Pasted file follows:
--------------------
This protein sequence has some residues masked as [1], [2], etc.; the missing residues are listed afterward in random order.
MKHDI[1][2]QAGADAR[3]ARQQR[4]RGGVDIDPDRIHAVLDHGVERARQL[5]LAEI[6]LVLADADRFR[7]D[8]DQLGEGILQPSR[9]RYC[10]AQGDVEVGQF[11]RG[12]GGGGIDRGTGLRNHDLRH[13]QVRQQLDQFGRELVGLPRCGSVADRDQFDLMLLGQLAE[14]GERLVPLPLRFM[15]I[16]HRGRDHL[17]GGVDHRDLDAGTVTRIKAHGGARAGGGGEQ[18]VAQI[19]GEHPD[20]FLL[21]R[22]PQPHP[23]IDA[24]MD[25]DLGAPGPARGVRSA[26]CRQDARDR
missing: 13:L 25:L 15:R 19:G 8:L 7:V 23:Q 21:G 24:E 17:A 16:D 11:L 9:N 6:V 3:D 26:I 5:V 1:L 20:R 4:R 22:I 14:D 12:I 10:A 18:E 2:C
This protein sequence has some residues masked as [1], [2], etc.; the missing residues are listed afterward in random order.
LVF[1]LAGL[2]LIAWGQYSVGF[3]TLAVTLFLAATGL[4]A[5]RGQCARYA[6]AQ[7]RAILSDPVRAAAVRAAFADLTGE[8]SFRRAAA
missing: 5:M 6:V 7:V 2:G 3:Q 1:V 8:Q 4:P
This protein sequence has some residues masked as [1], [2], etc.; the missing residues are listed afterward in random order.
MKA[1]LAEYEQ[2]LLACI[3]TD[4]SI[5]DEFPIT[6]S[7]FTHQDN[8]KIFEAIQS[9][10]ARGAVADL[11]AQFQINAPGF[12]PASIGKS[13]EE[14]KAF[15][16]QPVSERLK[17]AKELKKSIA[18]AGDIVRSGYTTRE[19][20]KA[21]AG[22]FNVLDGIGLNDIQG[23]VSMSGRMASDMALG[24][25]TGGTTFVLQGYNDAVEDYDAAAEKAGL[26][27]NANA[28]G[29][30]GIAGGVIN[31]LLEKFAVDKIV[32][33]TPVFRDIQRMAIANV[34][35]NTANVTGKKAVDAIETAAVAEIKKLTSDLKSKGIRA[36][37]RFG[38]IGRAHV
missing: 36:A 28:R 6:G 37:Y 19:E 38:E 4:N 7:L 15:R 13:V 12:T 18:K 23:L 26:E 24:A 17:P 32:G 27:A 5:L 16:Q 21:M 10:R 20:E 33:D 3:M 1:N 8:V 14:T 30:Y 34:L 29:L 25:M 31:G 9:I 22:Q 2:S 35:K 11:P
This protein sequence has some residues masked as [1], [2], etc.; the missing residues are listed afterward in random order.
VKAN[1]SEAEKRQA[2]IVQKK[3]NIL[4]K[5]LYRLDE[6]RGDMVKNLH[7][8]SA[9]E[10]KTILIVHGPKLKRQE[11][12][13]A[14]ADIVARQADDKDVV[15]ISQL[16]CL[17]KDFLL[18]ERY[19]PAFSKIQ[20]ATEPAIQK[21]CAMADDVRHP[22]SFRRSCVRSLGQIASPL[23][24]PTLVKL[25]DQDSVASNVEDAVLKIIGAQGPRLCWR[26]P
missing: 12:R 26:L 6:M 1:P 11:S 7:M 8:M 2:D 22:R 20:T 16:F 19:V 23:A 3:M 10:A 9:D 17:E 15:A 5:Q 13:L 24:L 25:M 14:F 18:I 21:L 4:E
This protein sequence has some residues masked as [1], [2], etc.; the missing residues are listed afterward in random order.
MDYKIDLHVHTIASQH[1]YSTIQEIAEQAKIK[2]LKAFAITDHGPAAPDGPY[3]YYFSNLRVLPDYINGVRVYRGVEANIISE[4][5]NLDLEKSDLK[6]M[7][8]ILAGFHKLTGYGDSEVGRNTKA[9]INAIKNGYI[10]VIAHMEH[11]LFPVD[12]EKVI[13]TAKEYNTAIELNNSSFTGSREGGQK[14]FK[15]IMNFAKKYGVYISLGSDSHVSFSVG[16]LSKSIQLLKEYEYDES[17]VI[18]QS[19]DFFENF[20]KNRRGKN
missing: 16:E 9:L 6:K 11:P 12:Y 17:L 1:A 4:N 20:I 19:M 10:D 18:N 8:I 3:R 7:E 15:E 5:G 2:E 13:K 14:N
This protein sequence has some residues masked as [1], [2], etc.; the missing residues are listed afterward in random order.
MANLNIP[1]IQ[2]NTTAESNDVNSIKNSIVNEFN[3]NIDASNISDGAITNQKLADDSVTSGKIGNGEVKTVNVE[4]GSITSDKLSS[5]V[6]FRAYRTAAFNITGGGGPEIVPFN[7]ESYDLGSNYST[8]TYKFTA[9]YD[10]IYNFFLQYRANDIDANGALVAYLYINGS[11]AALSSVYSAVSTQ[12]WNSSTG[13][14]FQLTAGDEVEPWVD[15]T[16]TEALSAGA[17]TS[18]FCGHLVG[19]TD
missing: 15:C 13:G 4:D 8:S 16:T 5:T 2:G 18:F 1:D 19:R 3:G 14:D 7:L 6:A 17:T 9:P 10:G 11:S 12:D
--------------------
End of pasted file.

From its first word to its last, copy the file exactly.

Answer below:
This protein sequence has some residues masked as [1], [2], etc.; the missing residues are listed afterward in random order.
MKHDI[1][2]QAGADAR[3]ARQQR[4]RGGVDIDPDRIHAVLDHGVERARQL[5]LAEI[6]LVLADADRFR[7]D[8]DQLGEGILQPSR[9]RYC[10]AQGDVEVGQF[11]RG[12]GGGGIDRGTGLRNHDLRH[13]QVRQQLDQFGRELVGLPRCGSVADRDQFDLMLLGQLAE[14]GERLVPLPLRFM[15]I[16]HRGRDHL[17]GGVDHRDLDAGTVTRIKAHGGARAGGGGEQ[18]VAQI[19]GEHPD[20]FLL[21]R[22]PQPHP[23]IDA[24]MD[25]DLGAPGPARGVRSA[26]CRQDARDR
missing: 13:L 25:L 15:R 19:G 8:L 7:V 23:Q 21:G 24:E 17:A 16:D 11:L 9:N 6:V 3:D 26:I 5:V 1:L 20:R 4:R 22:I 14:D 12:I 10:A 18:E 2:C
This protein sequence has some residues masked as [1], [2], etc.; the missing residues are listed afterward in random order.
LVF[1]LAGL[2]LIAWGQYSVGF[3]TLAVTLFLAATGL[4]A[5]RGQCARYA[6]AQ[7]RAILSDPVRAAAVRAAFADLTGE[8]SFRRAAA
missing: 5:M 6:V 7:V 2:G 3:Q 1:V 8:Q 4:P
This protein sequence has some residues masked as [1], [2], etc.; the missing residues are listed afterward in random order.
MKA[1]LAEYEQ[2]LLACI[3]TD[4]SI[5]DEFPIT[6]S[7]FTHQDN[8]KIFEAIQS[9][10]ARGAVADL[11]AQFQINAPGF[12]PASIGKS[13]EE[14]KAF[15][16]QPVSERLK[17]AKELKKSIA[18]AGDIVRSGYTTRE[19][20]KA[21]AG[22]FNVLDGIGLNDIQG[23]VSMSGRMASDMALG[24][25]TGGTTFVLQGYNDAVEDYDAAAEKAGL[26][27]NANA[28]G[29][30]GIAGGVIN[31]LLEKFAVDKIV[32][33]TPVFRDIQRMAIANV[34][35]NTANVTGKKAVDAIETAAVAEIKKLTSDLKSKGIRA[36][37]RFG[38]IGRAHV
missing: 36:A 28:R 6:G 37:Y 19:E 38:E 4:N 7:L 15:R 13:V 12:T 18:K 23:L 26:E 24:A 17:P 32:G 27:A 5:L 16:Q 21:M 10:R 20:E 33:D 3:M 1:N 8:V 14:T 30:Y 34:L 29:L 25:M 31:G 9:I 22:Q 2:S 35:K 11:P
This protein sequence has some residues masked as [1], [2], etc.; the missing residues are listed afterward in random order.
VKAN[1]SEAEKRQA[2]IVQKK[3]NIL[4]K[5]LYRLDE[6]RGDMVKNLH[7][8]SA[9]E[10]KTILIVHGPKLKRQE[11][12][13]A[14]ADIVARQADDKDVV[15]ISQL[16]CL[17]KDFLL[18]ERY[19]PAFSKIQ[20]ATEPAIQK[21]CAMADDVRHP[22]SFRRSCVRSLGQIASPL[23][24]PTLVKL[25]DQDSVASNVEDAVLKIIGAQGPRLCWR[26]P
missing: 12:R 26:L 6:M 1:P 11:S 7:M 8:M 2:D 22:R 20:T 16:F 19:V 23:A 3:M 10:A 9:D 17:E 15:A 5:Q 13:L 24:L 25:M 14:F 18:I 21:L 4:E
This protein sequence has some residues masked as [1], [2], etc.; the missing residues are listed afterward in random order.
MDYKIDLHVHTIASQH[1]YSTIQEIAEQAKIK[2]LKAFAITDHGPAAPDGPY[3]YYFSNLRVLPDYINGVRVYRGVEANIISE[4][5]NLDLEKSDLK[6]M[7][8]ILAGFHKLTGYGDSEVGRNTKA[9]INAIKNGYI[10]VIAHMEH[11]LFPVD[12]EKVI[13]TAKEYNTAIELNNSSFTGSREGGQK[14]FK[15]IMNFAKKYGVYISLGSDSHVSFSVG[16]LSKSIQLLKEYEYDES[17]VI[18]QS[19]DFFENF[20]KNRRGKN
missing: 16:E 9:L 6:K 11:P 12:Y 17:L 1:A 4:N 20:I 19:M 10:D 18:N 8:I 3:R 7:E 15:E 5:G 2:E 13:K 14:N
This protein sequence has some residues masked as [1], [2], etc.; the missing residues are listed afterward in random order.
MANLNIP[1]IQ[2]NTTAESNDVNSIKNSIVNEFN[3]NIDASNISDGAITNQKLADDSVTSGKIGNGEVKTVNVE[4]GSITSDKLSS[5]V[6]FRAYRTAAFNITGGGGPEIVPFN[7]ESYDLGSNYST[8]TYKFTA[9]YD[10]IYNFFLQYRANDIDANGALVAYLYINGS[11]AALSSVYSAVSTQ[12]WNSSTG[13][14]FQLTAGDEVEPWVD[15]T[16]TEALSAGA[17]TS[18]FCGHLVG[19]TD
missing: 15:C 13:G 4:D 8:S 16:T 5:T 2:G 18:F 1:D 19:R 3:G 14:D 7:L 6:A 17:T 9:P 10:G 11:S 12:D